Fan friendly Atmosphere at the NHRA 4-Wide Nationals at Z-Max

     Dale Wilkerson                                          March 2010

             Race fans are accustomed to travelling up Interstate-85 to watch the fast paced action of NASCAR in the city of Concord, NC. This weekend, fans who made that trip were able to witness racing history as the National Hot Rod Association held the 4-Wide Nationals at the zMAX Dragway.   

             Traveling up Highway 29 from the Interstate seemed somewhat surreal. There were several sites that seemed odd including the vacant spots where all the NASCAR vendors, food vendors, and sponsor booths would be set up. The parking lots where empty approaching the track down to the traffic light at Speedway Boulevard.  As we approached that intersection, a few North Carolina State Troopers where getting set up, bringing a since of normalcy to the day.

                The folks with the Charlotte Motor Speedway and the zMAX Dragway were parking folks near the Dirt Track at Charlotte, so folks didn’t have a long walk if they missed the trams that carried them to the front gates, just a few feet from the starting lines.

                Behind the John Force Grandstand, fans found several show cars, numerous sponsor booths, drivers’ souvenir rigs and the race teams thrashing over their cars in hopes of squeezing out a little more speed in the day of racing.

                Among the show cars on display were sleighs used by the US Olympic Bobsleigh Team, including the four-man sleigh known as the “Night Train”. NASCAR driver Geoff Bodine worked with Olympic bobsledders on the sleigh design and the models on display looked at home beside the legendary dragsters that were parked nearby.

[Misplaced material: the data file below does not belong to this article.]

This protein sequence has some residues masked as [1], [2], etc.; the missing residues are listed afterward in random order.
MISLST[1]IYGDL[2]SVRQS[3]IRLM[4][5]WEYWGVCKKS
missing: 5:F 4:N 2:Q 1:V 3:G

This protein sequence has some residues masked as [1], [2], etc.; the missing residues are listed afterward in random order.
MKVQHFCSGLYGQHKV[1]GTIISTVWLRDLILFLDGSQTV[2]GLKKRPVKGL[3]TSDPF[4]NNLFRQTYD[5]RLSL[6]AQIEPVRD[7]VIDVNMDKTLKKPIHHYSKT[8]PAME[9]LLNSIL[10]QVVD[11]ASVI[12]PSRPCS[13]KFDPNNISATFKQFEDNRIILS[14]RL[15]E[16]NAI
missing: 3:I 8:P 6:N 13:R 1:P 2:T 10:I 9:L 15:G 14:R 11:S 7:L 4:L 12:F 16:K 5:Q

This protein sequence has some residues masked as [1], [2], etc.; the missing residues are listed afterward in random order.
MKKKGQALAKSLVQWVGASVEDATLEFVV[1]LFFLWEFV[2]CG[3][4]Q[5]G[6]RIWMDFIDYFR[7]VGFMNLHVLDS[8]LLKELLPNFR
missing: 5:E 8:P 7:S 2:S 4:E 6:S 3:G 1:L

A few NASCAR show cars were on hand as well: the #21 Ford of Bill Elliott, the Lowes Chevrolet of four-time Champion Jimmy Johnson, the Toyota of Kyle Busch and the Go-Daddy Chevrolet of Danica Patrick. Fans were checking these rides out, but the NHRA cars were the stars of the day.

                As teams fired up the cars to check the engines, fans would flock to the thunderous roar of these Nitro powered ground missiles. Most of us that were walking around either had earplugs in or we were looking for them at a souvenir rig. My brother handed me a set as we walked through the gate and we both were ready for that first burst of horsepower from one of the cars.

 

                Bob Tasca III was among the drivers greeting fans at his souvenir rig. Tasca was signing caps, shirts, posters, cars, ticket protectors, and programs like many of his fellow NHRA drivers. Doug Herbert was standing near his pit area, greeting every fan with a smile. Ron Capps was speaking to a group gathered for lunch where fans will not remember the meal, but they will recall listening to a drag racing legend.

                As the time approached for the Top Fuel, or rail dragsters, to make their way to the staging area, it was much like a parade of cars in a car show. Most of the crews used tow vehicles with mechanics standing close by, checking air pressures and making final adjustments before their drivers strapped in for a pass down the 1000-foot strip of asphalt.

                Cory McClenathan looked like an astronaut preparing for a launch, and when you look at the acceleration, he was preparing for a launch. NHRA Top Fuel and Funny Car drivers experience over six g when they drop the hammer on the starting line.

                After the burnouts, when drivers get heat in their tires to provide better traction, some fans gasped at the sheer noise as the first group of four cars charged down the zMAX Dragway cranking out over 8,000 horsepower each, while reaching speeds as high as 314-mph.

                The only thing I have heard in person that would compare was a Space Shuttle launch, and that was from several miles away. Some of the Modified Tractors that compete in Tractor Pulling events have similar horsepower numbers, but the noise level does not reach what you experience during a four-wide pass of the Top Fuel or Funny Cars at the zMAX Dragway.

                It was disappointing when the weather set in postponing the final rounds, but for those of us in attendance last Sunday, we had our monies worth.

                For a NASCAR or IRL event, fans are required to purchase an extra ticket to gain garage and pit access before a race. The NHRA folks really take care of their fans and the drivers and mechanics who take time to talk to the fans will help the sport of drag racing to gain more fans with every pass down the strip.